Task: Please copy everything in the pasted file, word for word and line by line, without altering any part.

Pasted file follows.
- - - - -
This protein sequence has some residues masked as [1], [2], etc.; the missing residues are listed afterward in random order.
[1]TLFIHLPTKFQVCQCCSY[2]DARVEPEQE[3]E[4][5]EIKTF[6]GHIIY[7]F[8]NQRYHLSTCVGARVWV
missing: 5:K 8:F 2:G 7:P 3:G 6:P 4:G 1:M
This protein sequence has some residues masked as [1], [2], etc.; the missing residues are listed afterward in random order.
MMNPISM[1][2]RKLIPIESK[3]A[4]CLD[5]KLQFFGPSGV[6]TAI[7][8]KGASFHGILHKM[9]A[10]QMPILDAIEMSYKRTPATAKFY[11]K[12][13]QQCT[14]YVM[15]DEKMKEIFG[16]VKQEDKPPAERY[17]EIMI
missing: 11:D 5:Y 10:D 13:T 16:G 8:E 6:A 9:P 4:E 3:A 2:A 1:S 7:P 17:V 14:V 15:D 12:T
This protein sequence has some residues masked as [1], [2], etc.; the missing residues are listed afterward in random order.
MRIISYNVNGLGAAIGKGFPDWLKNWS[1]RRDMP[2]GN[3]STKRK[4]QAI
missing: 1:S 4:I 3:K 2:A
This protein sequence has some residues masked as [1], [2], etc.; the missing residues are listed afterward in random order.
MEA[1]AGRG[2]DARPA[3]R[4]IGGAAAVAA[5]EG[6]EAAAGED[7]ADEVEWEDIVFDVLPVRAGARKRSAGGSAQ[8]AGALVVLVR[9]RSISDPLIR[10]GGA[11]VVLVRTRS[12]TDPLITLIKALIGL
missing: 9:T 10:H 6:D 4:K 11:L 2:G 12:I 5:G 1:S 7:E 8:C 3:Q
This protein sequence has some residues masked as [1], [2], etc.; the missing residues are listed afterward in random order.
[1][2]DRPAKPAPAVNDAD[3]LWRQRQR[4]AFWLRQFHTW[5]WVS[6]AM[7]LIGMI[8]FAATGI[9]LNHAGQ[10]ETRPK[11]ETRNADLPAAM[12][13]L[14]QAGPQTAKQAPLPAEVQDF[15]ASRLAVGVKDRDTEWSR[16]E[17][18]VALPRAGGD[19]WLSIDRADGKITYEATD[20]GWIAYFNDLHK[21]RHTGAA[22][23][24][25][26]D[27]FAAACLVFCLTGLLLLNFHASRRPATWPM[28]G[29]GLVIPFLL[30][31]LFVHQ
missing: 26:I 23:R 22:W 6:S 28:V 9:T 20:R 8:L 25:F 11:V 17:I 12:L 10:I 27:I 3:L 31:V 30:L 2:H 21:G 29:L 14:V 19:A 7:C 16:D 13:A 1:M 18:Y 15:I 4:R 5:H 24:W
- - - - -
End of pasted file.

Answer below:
This protein sequence has some residues masked as [1], [2], etc.; the missing residues are listed afterward in random order.
[1]TLFIHLPTKFQVCQCCSY[2]DARVEPEQE[3]E[4][5]EIKTF[6]GHIIY[7]F[8]NQRYHLSTCVGARVWV
missing: 5:K 8:F 2:G 7:P 3:G 6:P 4:G 1:M
This protein sequence has some residues masked as [1], [2], etc.; the missing residues are listed afterward in random order.
MMNPISM[1][2]RKLIPIESK[3]A[4]CLD[5]KLQFFGPSGV[6]TAI[7][8]KGASFHGILHKM[9]A[10]QMPILDAIEMSYKRTPATAKFY[11]K[12][13]QQCT[14]YVM[15]DEKMKEIFG[16]VKQEDKPPAERY[17]EIMI
missing: 11:D 5:Y 10:D 13:T 16:G 8:E 6:A 9:P 4:E 3:A 2:A 1:S 7:P 17:V 14:V 15:D 12:T
This protein sequence has some residues masked as [1], [2], etc.; the missing residues are listed afterward in random order.
MRIISYNVNGLGAAIGKGFPDWLKNWS[1]RRDMP[2]GN[3]STKRK[4]QAI
missing: 1:S 4:I 3:K 2:A
This protein sequence has some residues masked as [1], [2], etc.; the missing residues are listed afterward in random order.
MEA[1]AGRG[2]DARPA[3]R[4]IGGAAAVAA[5]EG[6]EAAAGED[7]ADEVEWEDIVFDVLPVRAGARKRSAGGSAQ[8]AGALVVLVR[9]RSISDPLIR[10]GGA[11]VVLVRTRS[12]TDPLITLIKALIGL
missing: 9:T 10:H 6:D 4:K 11:L 2:G 12:I 5:G 1:S 7:E 8:C 3:Q
This protein sequence has some residues masked as [1], [2], etc.; the missing residues are listed afterward in random order.
[1][2]DRPAKPAPAVNDAD[3]LWRQRQR[4]AFWLRQFHTW[5]WVS[6]AM[7]LIGMI[8]FAATGI[9]LNHAGQ[10]ETRPK[11]ETRNADLPAAM[12][13]L[14]QAGPQTAKQAPLPAEVQDF[15]ASRLAVGVKDRDTEWSR[16]E[17][18]VALPRAGGD[19]WLSIDRADGKITYEATD[20]GWIAYFNDLHK[21]RHTGAA[22][23][24][25][26]D[27]FAAACLVFCLTGLLLLNFHASRRPATWPM[28]G[29]GLVIPFLL[30][31]LFVHQ
missing: 26:I 23:R 22:W 6:S 28:V 9:T 20:R 8:L 25:F 11:V 17:I 12:L 10:I 27:I 3:L 31:V 30:L 2:H 21:G 29:L 14:V 19:A 7:C 16:D 13:A 1:M 18:Y 15:I 4:R 5:H 24:W